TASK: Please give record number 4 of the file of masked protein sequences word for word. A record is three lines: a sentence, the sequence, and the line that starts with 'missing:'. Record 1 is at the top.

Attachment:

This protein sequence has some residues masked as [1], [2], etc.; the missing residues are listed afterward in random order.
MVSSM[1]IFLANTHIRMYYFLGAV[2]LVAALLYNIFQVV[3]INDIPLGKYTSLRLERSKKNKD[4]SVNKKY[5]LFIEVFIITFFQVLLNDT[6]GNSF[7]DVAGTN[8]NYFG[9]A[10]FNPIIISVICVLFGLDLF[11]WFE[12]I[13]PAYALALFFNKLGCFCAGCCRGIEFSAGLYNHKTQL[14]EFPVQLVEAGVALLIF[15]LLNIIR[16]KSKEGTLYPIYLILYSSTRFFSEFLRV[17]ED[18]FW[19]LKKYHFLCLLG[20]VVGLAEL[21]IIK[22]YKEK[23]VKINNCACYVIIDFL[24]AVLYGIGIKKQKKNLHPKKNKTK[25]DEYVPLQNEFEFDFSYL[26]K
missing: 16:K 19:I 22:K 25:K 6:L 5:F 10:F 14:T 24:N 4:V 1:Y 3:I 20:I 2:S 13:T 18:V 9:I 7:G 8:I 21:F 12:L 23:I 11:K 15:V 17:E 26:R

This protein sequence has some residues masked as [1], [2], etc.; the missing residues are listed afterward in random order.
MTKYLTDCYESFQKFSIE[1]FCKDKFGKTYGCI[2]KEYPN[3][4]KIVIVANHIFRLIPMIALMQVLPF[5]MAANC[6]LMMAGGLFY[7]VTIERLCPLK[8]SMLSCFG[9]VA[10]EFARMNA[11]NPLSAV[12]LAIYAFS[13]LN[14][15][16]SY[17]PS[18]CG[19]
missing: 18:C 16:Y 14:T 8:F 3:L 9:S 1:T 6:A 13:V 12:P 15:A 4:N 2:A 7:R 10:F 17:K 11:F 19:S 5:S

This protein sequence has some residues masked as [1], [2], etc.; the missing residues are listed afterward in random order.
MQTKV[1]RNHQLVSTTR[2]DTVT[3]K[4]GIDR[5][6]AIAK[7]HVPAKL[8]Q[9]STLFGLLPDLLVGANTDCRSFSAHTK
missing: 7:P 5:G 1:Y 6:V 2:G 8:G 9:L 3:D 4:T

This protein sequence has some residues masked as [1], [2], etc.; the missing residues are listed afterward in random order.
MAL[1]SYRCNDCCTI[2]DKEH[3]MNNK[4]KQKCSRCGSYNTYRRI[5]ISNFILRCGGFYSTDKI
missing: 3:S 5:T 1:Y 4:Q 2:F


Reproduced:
This protein sequence has some residues masked as [1], [2], etc.; the missing residues are listed afterward in random order.
MAL[1]SYRCNDCCTI[2]DKEH[3]MNNK[4]KQKCSRCGSYNTYRRI[5]ISNFILRCGGFYSTDKI
missing: 3:S 5:T 1:Y 4:Q 2:F